Are Insulin Pens Expensive

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Insulin Pens: Improving Adherence And Reducing Costs

The advantages offered by insulin pens may help improve patient adherence. Currently 8.3% of the United States adult population, or 25.8 million people, have diabetes. Of these cases, more than 90% are cases of type 2 diabetes mellitus (T2DM) and at least 1 million are estimated to be cases of type 1 diabetes mellitus (T1DM). Although a variety of oral medications are available for patients with diabetes, insulins remain an important component of treatment.1,2 Insulins are the standard therapy in patients with T1DM and are ultimately used in patients with T2DM who do not respond adequately to other treatment modalities. Although in some settings insulins may be administered intravenously (eg, with an insulin pump), the vast majority of insulin administrations are subcutaneous injections.1,2 Available Forms and Administration In the United States, 2 types of insulins are available: recombinant human insulins and insulin analogs. Recombinant human insulin is available from 2 manufacturers (Humulin by Eli Lilly and Novolin by Novo Nordisk); each of these is available in a regular form and in a longer-acting neutral protamine hagedorn (NPH) form. Unlike recombinant human insulins, insu Continue reading >>

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Popular Questions

  1. Knob Creek

    Vial and syringe vs prefilled pen

    I currently use lantus solostar pens and novolog flex pens and I'm considering changing to vial and syringe if it can save me money.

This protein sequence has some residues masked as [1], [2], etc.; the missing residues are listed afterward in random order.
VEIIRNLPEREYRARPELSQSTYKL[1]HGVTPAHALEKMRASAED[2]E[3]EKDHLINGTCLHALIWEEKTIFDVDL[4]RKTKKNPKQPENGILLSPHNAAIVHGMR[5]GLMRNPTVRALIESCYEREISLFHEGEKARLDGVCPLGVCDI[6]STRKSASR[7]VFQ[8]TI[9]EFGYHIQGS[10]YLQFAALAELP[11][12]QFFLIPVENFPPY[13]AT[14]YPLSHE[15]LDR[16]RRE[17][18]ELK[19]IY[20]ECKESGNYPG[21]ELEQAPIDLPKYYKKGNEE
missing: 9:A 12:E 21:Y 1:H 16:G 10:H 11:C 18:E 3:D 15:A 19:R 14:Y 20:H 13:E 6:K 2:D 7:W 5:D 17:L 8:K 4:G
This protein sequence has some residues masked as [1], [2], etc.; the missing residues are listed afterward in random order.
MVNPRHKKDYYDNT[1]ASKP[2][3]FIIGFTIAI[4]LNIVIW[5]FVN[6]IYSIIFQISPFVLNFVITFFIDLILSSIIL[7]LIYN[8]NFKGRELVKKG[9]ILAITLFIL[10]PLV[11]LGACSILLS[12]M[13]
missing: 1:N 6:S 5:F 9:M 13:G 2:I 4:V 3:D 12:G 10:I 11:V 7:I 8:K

I understand there would be an inconvenience factor involved with a switch like this, particularly since I dose twice a day with the lantus and 2-4 times per day with the novolog. It's also true that I don't have to travel so much theses days and will be home much of the time.
    I'm still trying to figure out the cost difference on the drug website (express scripts) but I was wondering if any of you made the switch from prefilled pens to vial/syringe and how that change worked out for you?

  2. Tamagno

    Personally, I pump and my only experiences with syringes were with a diabetic cat and my mother.
    That said, there's not that much difference, really, if you can see the markings on the syringe clearly.
    And, syringes are better if you find yourself giving very small or precise injections involving fractions of a unit that most pens won't allow.
    The old diabetic's friend, Dr. Bernstein, personally prefers syringes even over pumps.
    You'll have different medical supplies and waste, however, and will have to be sure to bend needle tips on disposal.
    I don't know the current cost of syringes. Good idea to be sure its actually a savings. Novolog is expensive. One place to save would be to switch to Humalog for your short acting insulin. I actually prefer it and use it in my pump. All the hospitals I've been in use it.
    Good luck and keep us posted. A lot of us facing mandated downgrades in insurance may be doing the same.

  3. gfaith

    I think it is about a wash between pens and vials of Lantus. The vials have 1000 units and the pens (5) add up to 1500 units. Then syringes are about $ 20.00 per 90 and the needles for the pens are about twice that cost or $ 40.00 ish.
    You might find lower cost but that has been my take. I just got my PA to give me a Rx of both as I will be traveling soon and pens will be easier then.

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